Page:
The Impact of Historical Narratives on Students' NOS Understanding and Science Motivation

Date of Award


Degree Name

Doctor of Philosophy


Science Education

First Advisor

David W. Rudge, Ph.D.

Second Advisor

Cody T. Williams, Ph.D.

Third Advisor

Brian S. Horvitz, Ph.D.


DNA structure, historical narratives, imagination and creativity in science, nature of science, science motivation, social and cultural influences in science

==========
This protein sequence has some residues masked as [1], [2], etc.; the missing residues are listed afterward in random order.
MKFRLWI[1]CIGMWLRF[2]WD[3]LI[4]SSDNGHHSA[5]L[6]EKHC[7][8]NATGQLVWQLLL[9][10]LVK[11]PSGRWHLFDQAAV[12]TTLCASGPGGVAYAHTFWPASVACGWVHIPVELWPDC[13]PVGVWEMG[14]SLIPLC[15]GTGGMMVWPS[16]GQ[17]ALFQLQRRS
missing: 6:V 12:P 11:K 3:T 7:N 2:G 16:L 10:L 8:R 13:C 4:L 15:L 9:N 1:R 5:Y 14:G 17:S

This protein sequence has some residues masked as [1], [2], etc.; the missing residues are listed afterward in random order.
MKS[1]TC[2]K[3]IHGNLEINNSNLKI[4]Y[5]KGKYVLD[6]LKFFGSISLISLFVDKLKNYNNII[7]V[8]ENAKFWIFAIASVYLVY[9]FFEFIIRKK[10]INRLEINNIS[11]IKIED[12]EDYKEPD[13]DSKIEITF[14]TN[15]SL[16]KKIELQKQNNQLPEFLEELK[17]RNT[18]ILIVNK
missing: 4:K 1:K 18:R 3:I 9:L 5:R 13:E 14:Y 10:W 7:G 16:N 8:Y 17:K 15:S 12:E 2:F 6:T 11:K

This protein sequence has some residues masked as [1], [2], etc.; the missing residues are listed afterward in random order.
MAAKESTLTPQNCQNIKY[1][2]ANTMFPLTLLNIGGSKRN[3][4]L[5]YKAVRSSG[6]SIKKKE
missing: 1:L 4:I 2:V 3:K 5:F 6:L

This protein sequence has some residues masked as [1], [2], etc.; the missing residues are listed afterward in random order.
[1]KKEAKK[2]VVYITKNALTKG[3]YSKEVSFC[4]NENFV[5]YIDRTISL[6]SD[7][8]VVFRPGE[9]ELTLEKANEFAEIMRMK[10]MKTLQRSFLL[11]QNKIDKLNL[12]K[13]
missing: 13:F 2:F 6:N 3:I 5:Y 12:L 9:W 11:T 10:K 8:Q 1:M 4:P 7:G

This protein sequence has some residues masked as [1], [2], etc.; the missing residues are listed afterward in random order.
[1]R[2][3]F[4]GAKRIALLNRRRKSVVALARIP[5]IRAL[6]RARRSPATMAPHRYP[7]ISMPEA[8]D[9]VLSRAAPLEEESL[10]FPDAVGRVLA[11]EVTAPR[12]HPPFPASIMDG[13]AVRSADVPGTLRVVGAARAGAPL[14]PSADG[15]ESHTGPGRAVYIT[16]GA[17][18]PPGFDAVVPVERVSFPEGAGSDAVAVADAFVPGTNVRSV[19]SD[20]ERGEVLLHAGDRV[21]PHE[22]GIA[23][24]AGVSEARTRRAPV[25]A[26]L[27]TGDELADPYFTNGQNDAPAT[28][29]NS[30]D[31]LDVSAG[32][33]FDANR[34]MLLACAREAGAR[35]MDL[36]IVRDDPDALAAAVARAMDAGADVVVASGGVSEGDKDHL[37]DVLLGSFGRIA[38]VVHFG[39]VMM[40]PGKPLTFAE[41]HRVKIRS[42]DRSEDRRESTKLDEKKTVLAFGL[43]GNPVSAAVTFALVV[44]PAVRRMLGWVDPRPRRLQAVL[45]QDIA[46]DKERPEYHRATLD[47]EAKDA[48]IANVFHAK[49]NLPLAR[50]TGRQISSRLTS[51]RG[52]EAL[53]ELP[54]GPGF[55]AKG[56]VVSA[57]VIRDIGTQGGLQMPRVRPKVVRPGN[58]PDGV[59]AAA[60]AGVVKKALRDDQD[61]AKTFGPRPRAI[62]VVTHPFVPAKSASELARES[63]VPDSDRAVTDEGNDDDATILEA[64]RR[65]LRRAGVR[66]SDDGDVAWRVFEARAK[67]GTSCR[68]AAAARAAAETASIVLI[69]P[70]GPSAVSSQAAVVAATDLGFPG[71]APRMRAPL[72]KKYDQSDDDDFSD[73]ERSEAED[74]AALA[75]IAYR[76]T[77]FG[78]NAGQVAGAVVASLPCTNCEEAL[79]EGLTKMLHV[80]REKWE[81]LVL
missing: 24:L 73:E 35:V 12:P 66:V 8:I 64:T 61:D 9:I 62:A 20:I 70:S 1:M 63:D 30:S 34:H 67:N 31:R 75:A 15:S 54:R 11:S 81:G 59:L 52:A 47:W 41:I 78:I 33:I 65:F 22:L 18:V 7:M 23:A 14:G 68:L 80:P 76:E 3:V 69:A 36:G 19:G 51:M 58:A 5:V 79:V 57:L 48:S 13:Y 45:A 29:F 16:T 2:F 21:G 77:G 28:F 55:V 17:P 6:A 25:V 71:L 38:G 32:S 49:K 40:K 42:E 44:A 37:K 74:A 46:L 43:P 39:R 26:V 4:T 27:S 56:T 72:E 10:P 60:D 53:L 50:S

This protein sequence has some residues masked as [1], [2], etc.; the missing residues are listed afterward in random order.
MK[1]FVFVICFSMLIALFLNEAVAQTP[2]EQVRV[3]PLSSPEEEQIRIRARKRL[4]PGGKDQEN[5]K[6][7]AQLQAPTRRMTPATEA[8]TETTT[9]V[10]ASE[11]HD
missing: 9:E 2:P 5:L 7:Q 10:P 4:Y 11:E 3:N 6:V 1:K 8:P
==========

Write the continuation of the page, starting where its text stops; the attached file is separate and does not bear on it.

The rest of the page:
Scholars over the past few years have drawn attention to the enormous potential role historical stories can play in promoting student understanding of issues associated with the nature of science (NOS). Such stories, often referred to as “historical narratives,” are thought to do so by providing a rich historical context within which students are acquainted with how scientists in the past reasoned about scientific phenomena. Klassen (2009) developed a theoretical framework that identifies ten essential elements that must be present to qualify as a historical narrative. Only a few studies have empirically assessed the merits of Klassen’s framework, and in particular, the role that the ten essential elements play in promoting student understanding of NOS. The dissertation focuses on three key studies all employing the historical narratives developed based on Klassen’s framework and related to the discovery of the structure of DNA. The historical narratives were presented twice: the traditional story with reference to the work of James Watson and Francis Crick, and then an alternative account highlighting the discovery from Rosalind Franklin’s perspective. The historical narratives were shared using an explicit and reflective approach, incorporating an interrupted story technique. Study 1 compares three different versions of historical narratives and assesses their impact on student understanding of two targeted NOS issues: (1) the role of creativity and imagination in science, and (2) the role of social and cultural influences in science. In the historical narrative version, the historical narrative used contained all ten of Klassen’s elements, whereas in the abridged versions of the historical narrative, three story elements (irony, narrative appetite, and agency) were progressively removed. Despite improvements observed across all versions, results indicate that omitting these elements can negatively affect students' recall abilities and significantly diminish their understanding of the social and cultural aspects of NOS. Study 2 delves into the potential of incorporating female role models into the science curriculum to bridge gender disparities. The study specifically measures the influence of the Rosalind Franklin narrative on female students and identifies a significant increase in comprehension of the social and cultural aspects of NOS, as well as an enhanced motivation. Study 3 builds on the insights from the previous studies, examining how historical narratives affect students’ motivation using the Intrinsic Motivational Inventory (IMI) instrument. The study reveals that historical narratives enhance students’ interest and enjoyment, while reducing pressure and tension, compared to traditional textbook learning. Importantly, it also indicates that removing two essential narrative elements (irony and narrative appetite) has the potential to diminish students’ intrinsic motivation towards science, underscoring the variability in the effectiveness of historical narratives. Overall, the dissertation study can help to improve science education by providing a deeper understanding of how historical narratives can be used to enhance students’ comprehension of NOS and their motivation in science and by providing practical guidance for how to effectively integrate historical narratives into science instruction.

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